Tuesday, August 23, 2011

Fictionále: End of the Line

They crept along the marbled corridor, their footsteps a hollow echo. “Are you sure we should be here?”

Martin grinned. “Cold feet? You?”

Cheryl snorted. “Whatever.”

Her partner in crime chuckled as the intrepid pair went ever deeper into the abandoned subway station. Cheryl had doubted when he told her about what he had seen through the century-old stained glass from the outside, but the chance to hide from the IRT authorities and enter the closed-off section of the Brooklyn East Line, she had been unable to resist. Getting into places she wasn’t supposed to be was her Kryptonite.

“Look at that...!” Martin played his flashlight over the arched ceiling, glass panes glinting and refracting as the LED hit them.

“Point that down, idiot. You want someone outside to notice it?” He obeyed, but the glittering image of those old leaded-glass arches lingered in their minds like a perfect night sky. She consulted her CPS, a battered chron she’d obtained on an escapade not unlike this one, some years ago. Beat-up and archaic as it was, she felt it was a kind of techno-rabbit’s foot, a good luck charm. She wasn’t even sure it matched Universal Time any more, but it had kept her in sync during adventures far riskier than this one. “Not long now.”

Martin nodded and they crept onward, keeping the light low and their footfalls soft. A layer of dust shrouded the marble tiles and she wondered how long it had been since anyone had been here. The longer it had been, the better this was. The research she’d done suggested the station had been closed for over a century. But that was realtime. What she sought would have been here in stasis far less quicktime than that.

Martin paused, raising his flashlight a bit. “I think we’re close, Cher. Look at that map of the East Brooklyn Line on the wall there.” And she did. It was beautiful, all antique art deco, bold black and sepia. Martin put a finger over a section, careful not to touch it. “You’re sure it was the City Hall station, right? Here, I think.”

She nodded and hit the calibration key on her CPS. It flashed for a moment and then settled down, showing the quicktime field was disintegrating rapidly. “Hurry up, Martin. A few minutes yet. Maybe less.”

They broke into a jog. Martin’s flashlight left a bobbing after-image as it bumped and jostled in his hand. Cheryl kept looking down at her chron, worried. They were going to miss the window!

“There.” Martin pointed, and there it was, just ahead: the circular room with the stained glass eight-pointed compass in the center of the ceiling. Cheryl didn’t wait but jogged up the last stairs and across the tiled mosaic floor until she stood almost directly beneath the compass. She glared at her CPS in frustration as it recalculated, slowly, so slowly.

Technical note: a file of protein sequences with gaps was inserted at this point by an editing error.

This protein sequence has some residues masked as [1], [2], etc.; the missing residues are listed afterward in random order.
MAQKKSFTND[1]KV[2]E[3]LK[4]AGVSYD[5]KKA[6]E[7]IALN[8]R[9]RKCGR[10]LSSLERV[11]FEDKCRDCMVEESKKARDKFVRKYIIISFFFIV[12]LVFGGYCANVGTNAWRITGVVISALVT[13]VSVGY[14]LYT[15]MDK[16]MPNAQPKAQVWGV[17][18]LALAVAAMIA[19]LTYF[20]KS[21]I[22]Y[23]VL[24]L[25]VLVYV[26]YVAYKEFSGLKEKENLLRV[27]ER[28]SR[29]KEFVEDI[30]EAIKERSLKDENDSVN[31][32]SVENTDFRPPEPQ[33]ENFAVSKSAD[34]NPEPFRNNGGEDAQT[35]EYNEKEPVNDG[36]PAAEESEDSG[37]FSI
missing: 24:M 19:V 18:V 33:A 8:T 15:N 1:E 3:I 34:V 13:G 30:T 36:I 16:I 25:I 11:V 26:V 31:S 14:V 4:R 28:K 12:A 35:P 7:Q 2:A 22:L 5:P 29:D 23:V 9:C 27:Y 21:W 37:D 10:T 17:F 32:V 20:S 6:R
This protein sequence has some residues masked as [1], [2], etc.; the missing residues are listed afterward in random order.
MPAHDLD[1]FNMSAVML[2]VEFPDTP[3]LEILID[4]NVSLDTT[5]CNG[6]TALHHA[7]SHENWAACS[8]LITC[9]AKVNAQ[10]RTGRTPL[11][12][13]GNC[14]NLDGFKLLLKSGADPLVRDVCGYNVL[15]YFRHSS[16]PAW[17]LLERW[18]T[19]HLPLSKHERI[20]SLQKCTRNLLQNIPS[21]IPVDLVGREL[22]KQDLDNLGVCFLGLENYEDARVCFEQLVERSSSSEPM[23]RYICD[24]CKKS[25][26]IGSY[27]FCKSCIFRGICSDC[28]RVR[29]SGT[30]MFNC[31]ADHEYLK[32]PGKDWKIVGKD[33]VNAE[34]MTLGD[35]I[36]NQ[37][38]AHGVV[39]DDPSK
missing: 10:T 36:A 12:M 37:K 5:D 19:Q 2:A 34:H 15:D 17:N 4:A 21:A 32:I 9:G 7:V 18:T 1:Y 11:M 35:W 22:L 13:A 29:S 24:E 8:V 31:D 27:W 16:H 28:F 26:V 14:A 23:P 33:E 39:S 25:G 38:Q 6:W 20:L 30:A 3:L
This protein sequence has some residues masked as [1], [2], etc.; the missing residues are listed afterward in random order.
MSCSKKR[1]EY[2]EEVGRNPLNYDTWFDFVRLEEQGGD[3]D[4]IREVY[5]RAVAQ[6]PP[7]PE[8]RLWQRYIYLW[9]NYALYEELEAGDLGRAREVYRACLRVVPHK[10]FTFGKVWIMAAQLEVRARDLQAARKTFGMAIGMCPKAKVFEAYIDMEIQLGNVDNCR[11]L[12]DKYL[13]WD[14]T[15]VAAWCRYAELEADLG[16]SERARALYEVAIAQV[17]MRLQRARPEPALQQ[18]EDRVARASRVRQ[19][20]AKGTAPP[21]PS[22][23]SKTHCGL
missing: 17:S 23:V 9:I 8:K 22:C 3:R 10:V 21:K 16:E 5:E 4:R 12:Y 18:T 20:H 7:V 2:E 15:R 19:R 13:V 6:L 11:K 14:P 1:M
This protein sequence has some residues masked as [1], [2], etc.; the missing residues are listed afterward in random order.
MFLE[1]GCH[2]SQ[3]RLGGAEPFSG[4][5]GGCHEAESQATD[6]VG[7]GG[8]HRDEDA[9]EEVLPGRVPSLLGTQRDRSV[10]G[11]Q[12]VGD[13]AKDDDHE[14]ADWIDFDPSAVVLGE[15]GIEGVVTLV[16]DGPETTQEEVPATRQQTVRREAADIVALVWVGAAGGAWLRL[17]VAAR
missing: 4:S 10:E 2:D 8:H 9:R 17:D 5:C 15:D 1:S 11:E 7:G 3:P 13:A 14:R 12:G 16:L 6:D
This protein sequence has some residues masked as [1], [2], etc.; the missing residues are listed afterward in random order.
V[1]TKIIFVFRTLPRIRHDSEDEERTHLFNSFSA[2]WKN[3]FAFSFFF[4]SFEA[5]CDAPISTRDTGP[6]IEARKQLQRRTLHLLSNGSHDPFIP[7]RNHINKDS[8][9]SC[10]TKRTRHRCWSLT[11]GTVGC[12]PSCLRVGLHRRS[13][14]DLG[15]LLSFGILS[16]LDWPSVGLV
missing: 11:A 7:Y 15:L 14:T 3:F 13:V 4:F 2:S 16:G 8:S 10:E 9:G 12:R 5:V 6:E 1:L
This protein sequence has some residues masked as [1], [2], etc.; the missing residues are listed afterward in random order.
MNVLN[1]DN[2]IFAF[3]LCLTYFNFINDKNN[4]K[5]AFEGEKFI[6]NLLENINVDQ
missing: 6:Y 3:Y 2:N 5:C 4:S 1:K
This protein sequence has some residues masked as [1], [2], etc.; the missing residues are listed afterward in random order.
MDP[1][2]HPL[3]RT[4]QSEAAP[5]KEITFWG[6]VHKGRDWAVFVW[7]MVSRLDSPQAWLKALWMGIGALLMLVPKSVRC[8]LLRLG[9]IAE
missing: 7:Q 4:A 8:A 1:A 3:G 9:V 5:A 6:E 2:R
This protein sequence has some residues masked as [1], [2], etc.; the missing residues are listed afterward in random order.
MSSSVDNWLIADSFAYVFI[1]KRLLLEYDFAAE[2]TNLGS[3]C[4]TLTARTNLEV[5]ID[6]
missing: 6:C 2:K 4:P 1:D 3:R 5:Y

“Dammit!” She banged her hand on the unit and its display fuzzed and broke as the old thing went into reset mode. “Martin, get over here already. The CPS is onoffing I need another pair of hands.”

He juggled the flashlight, finally holding it between his teeth while she put the CPS in his hands and operated it with both of hers, focusing on it with teeth gritted.

A pinprick of light appeared in the air, hovering just above eye level, and Martin made a noise like ohwoh deh! Cheryl swore and punched buttons faster. “Come on, come on...” The light waxed brighter, tracing downwards until it formed line. Martin made an even less coherent noise and Cheryl hit the last key on her CPS.

Whirling, she dug in her jacket and pulled out a long glove traced with lines of flexible circuitry. Stuffing her right hand into it so fast two of her fingers didn’t quite get into the right place, Cheryl thrust her gloved hand into the line of light. It disappeared up to the wrist and she gritted her teeth. “Help me, Martin!” He hastily set down the chron and took her left hand. “Pull!”

They pulled, and a moment later they both fell backwards into a heap on the tiled mosaic floor. The line of light winked out, leaving Martin’s flashlight – now lying on the ground – as the only light source.

“Did you get it?!” Martin scrambled out from under her and snatched up the light. Playing it over her, he saw she held something bright and ovoid in her hands.

“Yeah, we got it.” Cheryl tried to keep the triumph out of her voice, tried to stay tough and sharp and pro. But every time, her heart beat fast and her nerves sang with the thrill of it. “Get the journal. We need to mark this one.”

Grinning, Martin pulled out his leather bound notebook and made the entry.

23AUG2087 – City Hall Station easter egg chronocache FOUND 23:17:47MK

“C’mon. Let’s go get this home and see what they sent us from 2012!” Cheryl snorted at his enthusiasm. “Cool it, will ya? It’s probably just a tiny two-tb flash drive full of antique ebooks or something.”

Martin shrugged. “Whatever. I like that old stuff. It really makes you appreciate the story. Maybe it’s not flashy, not like z-fic or the thrillies we have now, but those people really knew how to write!”

He sighed happily. Cheryl shook her head. Nostalgia wasn’t her thing.

“Time to go,” she said.


  1. What I wouldn't give for a tiny 2 terabyte flash drive :) Nicely done and a very interesting idea. You planning on exploring this 'world' again?

  2. Absolutely! It's a very real world in my mind, even though it has yet to appear in any of my longer fiction. I am reminded somewhat of David Brin's book "Earth" when I think of it: quite familiar in the outlines, but startlingly different when examined closer-up.

    And yes, I can't help but write about things I might like to have, too. A 2TB flash drive would be just the thing. Give it a few years and I'm certain we'll have one...pricey, but for sale.